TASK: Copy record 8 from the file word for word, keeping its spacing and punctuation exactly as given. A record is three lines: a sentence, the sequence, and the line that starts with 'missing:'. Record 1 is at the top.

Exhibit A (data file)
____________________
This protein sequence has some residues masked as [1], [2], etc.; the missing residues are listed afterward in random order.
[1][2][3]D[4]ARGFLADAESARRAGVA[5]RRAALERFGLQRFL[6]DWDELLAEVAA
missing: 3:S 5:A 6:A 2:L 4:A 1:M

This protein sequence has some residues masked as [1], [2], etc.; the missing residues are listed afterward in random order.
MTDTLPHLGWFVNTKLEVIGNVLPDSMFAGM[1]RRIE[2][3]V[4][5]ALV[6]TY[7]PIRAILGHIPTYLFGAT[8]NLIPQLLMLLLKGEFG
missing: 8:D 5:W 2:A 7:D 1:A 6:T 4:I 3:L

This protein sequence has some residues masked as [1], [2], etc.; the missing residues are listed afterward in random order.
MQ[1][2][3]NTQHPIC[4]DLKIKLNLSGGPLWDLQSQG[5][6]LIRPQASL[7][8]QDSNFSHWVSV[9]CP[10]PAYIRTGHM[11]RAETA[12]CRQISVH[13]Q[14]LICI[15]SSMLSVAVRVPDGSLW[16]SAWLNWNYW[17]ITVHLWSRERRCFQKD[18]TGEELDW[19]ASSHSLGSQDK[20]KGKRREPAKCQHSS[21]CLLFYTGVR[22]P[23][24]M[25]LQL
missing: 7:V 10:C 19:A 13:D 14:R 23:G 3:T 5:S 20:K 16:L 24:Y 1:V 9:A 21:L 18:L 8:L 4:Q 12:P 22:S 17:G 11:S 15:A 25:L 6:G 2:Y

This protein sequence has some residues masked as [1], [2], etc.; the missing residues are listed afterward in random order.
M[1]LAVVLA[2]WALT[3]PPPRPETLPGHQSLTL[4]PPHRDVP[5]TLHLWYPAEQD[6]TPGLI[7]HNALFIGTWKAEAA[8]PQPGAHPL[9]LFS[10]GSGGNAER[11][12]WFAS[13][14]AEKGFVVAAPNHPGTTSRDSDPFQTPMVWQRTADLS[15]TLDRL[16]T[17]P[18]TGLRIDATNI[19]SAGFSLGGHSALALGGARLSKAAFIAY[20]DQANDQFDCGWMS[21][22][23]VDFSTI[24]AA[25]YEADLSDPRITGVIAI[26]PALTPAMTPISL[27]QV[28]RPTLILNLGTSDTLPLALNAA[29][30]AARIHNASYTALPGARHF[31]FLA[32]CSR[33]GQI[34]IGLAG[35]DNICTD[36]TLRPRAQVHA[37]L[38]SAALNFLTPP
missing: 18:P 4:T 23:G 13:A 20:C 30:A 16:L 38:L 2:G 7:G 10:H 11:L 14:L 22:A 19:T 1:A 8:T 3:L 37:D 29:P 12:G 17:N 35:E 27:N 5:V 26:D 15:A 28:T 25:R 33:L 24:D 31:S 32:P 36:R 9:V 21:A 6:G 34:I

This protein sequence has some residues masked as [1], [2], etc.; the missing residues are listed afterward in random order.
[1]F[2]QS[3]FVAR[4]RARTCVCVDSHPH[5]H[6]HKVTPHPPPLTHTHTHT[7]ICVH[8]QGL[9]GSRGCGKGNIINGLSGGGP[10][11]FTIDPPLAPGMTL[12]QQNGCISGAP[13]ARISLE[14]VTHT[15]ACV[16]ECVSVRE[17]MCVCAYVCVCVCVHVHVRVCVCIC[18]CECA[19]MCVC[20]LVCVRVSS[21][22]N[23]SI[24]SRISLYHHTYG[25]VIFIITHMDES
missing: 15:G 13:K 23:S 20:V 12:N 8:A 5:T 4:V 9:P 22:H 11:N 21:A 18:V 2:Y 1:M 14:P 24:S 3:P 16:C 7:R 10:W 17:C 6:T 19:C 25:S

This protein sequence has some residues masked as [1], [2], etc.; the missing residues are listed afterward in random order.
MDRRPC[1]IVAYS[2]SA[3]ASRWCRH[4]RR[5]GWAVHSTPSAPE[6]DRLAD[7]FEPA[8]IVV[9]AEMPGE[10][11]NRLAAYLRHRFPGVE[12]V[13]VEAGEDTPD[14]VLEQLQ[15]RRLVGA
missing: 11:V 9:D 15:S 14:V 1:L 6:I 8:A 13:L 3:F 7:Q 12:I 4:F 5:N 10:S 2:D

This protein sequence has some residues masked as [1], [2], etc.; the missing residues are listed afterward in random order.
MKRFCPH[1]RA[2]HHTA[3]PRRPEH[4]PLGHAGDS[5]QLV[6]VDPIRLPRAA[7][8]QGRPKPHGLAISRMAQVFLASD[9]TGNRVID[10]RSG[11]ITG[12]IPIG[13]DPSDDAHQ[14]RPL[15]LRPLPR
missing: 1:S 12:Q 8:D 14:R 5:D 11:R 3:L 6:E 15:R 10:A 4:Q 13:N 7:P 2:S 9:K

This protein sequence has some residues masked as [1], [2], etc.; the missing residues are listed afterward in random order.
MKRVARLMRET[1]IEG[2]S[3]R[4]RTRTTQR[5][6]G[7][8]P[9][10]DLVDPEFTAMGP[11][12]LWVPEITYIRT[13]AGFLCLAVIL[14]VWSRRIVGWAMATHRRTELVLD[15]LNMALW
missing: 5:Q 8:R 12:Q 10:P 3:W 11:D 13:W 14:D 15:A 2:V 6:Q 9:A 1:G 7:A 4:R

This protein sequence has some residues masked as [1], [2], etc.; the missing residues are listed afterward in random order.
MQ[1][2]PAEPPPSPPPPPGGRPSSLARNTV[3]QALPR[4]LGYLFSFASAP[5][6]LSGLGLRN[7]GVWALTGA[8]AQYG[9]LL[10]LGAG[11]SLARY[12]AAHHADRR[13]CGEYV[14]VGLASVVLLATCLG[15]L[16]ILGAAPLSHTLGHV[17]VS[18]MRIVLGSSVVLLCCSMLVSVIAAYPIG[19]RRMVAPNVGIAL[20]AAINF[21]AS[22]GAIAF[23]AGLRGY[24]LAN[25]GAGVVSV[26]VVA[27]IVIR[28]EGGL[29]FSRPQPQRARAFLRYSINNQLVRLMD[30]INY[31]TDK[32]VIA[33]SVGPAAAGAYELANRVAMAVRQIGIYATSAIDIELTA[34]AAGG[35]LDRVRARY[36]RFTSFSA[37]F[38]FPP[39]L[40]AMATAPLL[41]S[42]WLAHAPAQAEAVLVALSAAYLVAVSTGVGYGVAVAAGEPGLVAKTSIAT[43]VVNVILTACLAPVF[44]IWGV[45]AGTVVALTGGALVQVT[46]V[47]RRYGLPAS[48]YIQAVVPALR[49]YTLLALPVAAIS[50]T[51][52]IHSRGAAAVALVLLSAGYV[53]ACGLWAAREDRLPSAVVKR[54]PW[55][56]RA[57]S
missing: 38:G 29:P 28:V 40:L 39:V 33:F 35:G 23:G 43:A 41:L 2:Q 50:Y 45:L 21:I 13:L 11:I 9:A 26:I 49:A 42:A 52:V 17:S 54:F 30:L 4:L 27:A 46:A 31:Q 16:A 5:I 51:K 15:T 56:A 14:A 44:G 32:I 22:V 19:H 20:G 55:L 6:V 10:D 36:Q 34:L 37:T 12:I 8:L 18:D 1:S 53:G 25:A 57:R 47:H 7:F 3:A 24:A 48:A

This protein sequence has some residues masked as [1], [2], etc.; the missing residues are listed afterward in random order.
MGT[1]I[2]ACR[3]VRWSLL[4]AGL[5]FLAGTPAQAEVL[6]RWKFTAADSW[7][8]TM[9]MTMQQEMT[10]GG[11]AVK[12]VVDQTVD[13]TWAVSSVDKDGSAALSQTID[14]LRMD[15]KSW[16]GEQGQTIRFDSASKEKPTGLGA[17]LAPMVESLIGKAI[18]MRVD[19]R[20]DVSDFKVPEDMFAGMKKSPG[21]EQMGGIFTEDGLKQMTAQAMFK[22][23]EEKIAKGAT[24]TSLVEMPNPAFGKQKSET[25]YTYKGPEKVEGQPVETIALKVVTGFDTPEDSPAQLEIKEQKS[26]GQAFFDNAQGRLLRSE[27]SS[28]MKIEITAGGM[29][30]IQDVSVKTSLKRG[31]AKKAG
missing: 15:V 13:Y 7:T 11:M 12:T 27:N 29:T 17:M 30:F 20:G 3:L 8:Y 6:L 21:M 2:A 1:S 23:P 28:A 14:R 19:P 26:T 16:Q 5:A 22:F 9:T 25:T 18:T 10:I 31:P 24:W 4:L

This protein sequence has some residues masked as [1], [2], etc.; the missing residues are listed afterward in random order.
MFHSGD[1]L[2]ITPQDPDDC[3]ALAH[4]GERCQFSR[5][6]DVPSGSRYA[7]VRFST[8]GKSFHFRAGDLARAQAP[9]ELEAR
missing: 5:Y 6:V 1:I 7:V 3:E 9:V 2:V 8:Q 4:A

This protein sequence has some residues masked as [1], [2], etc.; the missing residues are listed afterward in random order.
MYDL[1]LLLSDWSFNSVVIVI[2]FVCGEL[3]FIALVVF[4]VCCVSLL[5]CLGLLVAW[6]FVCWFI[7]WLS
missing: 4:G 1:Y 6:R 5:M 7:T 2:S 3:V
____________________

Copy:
This protein sequence has some residues masked as [1], [2], etc.; the missing residues are listed afterward in random order.
MKRVARLMRET[1]IEG[2]S[3]R[4]RTRTTQR[5][6]G[7][8]P[9][10]DLVDPEFTAMGP[11][12]LWVPEITYIRT[13]AGFLCLAVIL[14]VWSRRIVGWAMATHRRTELVLD[15]LNMALW
missing: 5:Q 8:R 12:Q 10:P 3:W 11:D 13:W 14:D 15:A 2:V 6:Q 9:A 1:G 7:A 4:R